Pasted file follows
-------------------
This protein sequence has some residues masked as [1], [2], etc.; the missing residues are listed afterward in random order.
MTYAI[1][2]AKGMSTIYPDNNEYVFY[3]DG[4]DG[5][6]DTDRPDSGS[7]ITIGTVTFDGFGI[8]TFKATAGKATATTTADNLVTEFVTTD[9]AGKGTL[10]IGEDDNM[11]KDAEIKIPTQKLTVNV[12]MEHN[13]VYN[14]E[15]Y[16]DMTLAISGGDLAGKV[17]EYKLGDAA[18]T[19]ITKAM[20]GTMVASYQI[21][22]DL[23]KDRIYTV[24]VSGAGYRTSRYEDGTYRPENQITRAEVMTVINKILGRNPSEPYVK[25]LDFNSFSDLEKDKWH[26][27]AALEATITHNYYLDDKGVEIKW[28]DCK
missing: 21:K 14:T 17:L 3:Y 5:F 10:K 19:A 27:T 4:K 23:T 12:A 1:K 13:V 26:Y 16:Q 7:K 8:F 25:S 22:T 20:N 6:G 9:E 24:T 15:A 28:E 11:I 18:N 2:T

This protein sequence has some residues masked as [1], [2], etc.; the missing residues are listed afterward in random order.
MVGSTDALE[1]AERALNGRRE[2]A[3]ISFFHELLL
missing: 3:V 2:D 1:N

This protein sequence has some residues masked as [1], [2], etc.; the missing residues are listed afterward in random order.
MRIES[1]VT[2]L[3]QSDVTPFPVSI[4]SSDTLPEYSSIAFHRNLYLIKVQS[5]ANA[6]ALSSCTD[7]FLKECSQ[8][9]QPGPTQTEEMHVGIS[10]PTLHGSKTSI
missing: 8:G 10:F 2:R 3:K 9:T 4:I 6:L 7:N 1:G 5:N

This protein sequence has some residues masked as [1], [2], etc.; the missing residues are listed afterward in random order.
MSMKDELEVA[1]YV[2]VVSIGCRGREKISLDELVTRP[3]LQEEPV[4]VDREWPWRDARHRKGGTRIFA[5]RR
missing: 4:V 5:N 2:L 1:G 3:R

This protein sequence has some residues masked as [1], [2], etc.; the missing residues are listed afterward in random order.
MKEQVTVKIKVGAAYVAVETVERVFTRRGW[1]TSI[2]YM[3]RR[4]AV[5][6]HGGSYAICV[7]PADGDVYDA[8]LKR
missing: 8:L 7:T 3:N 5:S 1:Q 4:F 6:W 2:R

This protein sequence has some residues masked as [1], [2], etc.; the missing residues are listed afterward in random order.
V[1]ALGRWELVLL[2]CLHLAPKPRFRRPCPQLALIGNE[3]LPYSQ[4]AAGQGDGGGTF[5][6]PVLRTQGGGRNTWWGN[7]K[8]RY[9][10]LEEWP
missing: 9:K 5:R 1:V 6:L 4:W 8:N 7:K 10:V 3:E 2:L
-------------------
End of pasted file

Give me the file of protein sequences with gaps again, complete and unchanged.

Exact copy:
This protein sequence has some residues masked as [1], [2], etc.; the missing residues are listed afterward in random order.
MTYAI[1][2]AKGMSTIYPDNNEYVFY[3]DG[4]DG[5][6]DTDRPDSGS[7]ITIGTVTFDGFGI[8]TFKATAGKATATTTADNLVTEFVTTD[9]AGKGTL[10]IGEDDNM[11]KDAEIKIPTQKLTVNV[12]MEHN[13]VYN[14]E[15]Y[16]DMTLAISGGDLAGKV[17]EYKLGDAA[18]T[19]ITKAM[20]GTMVASYQI[21][22]DL[23]KDRIYTV[24]VSGAGYRTSRYEDGTYRPENQITRAEVMTVINKILGRNPSEPYVK[25]LDFNSFSDLEKDKWH[26][27]AALEATITHNYYLDDKGVEIKW[28]DCK
missing: 21:K 14:T 17:L 3:Y 5:F 10:K 19:A 27:T 4:K 23:T 12:A 1:K 13:V 26:Y 16:Q 7:K 8:F 25:S 22:T 20:N 6:G 9:E 24:T 15:A 28:E 11:I 18:N 2:T

This protein sequence has some residues masked as [1], [2], etc.; the missing residues are listed afterward in random order.
MVGSTDALE[1]AERALNGRRE[2]A[3]ISFFHELLL
missing: 3:V 2:D 1:N

This protein sequence has some residues masked as [1], [2], etc.; the missing residues are listed afterward in random order.
MRIES[1]VT[2]L[3]QSDVTPFPVSI[4]SSDTLPEYSSIAFHRNLYLIKVQS[5]ANA[6]ALSSCTD[7]FLKECSQ[8][9]QPGPTQTEEMHVGIS[10]PTLHGSKTSI
missing: 8:G 10:F 2:R 3:K 9:T 4:I 6:L 7:N 1:G 5:N

This protein sequence has some residues masked as [1], [2], etc.; the missing residues are listed afterward in random order.
MSMKDELEVA[1]YV[2]VVSIGCRGREKISLDELVTRP[3]LQEEPV[4]VDREWPWRDARHRKGGTRIFA[5]RR
missing: 4:V 5:N 2:L 1:G 3:R

This protein sequence has some residues masked as [1], [2], etc.; the missing residues are listed afterward in random order.
MKEQVTVKIKVGAAYVAVETVERVFTRRGW[1]TSI[2]YM[3]RR[4]AV[5][6]HGGSYAICV[7]PADGDVYDA[8]LKR
missing: 8:L 7:T 3:N 5:S 1:Q 4:F 6:W 2:R

This protein sequence has some residues masked as [1], [2], etc.; the missing residues are listed afterward in random order.
V[1]ALGRWELVLL[2]CLHLAPKPRFRRPCPQLALIGNE[3]LPYSQ[4]AAGQGDGGGTF[5][6]PVLRTQGGGRNTWWGN[7]K[8]RY[9][10]LEEWP
missing: 9:K 5:R 1:V 6:L 4:W 8:N 7:K 10:V 3:E 2:L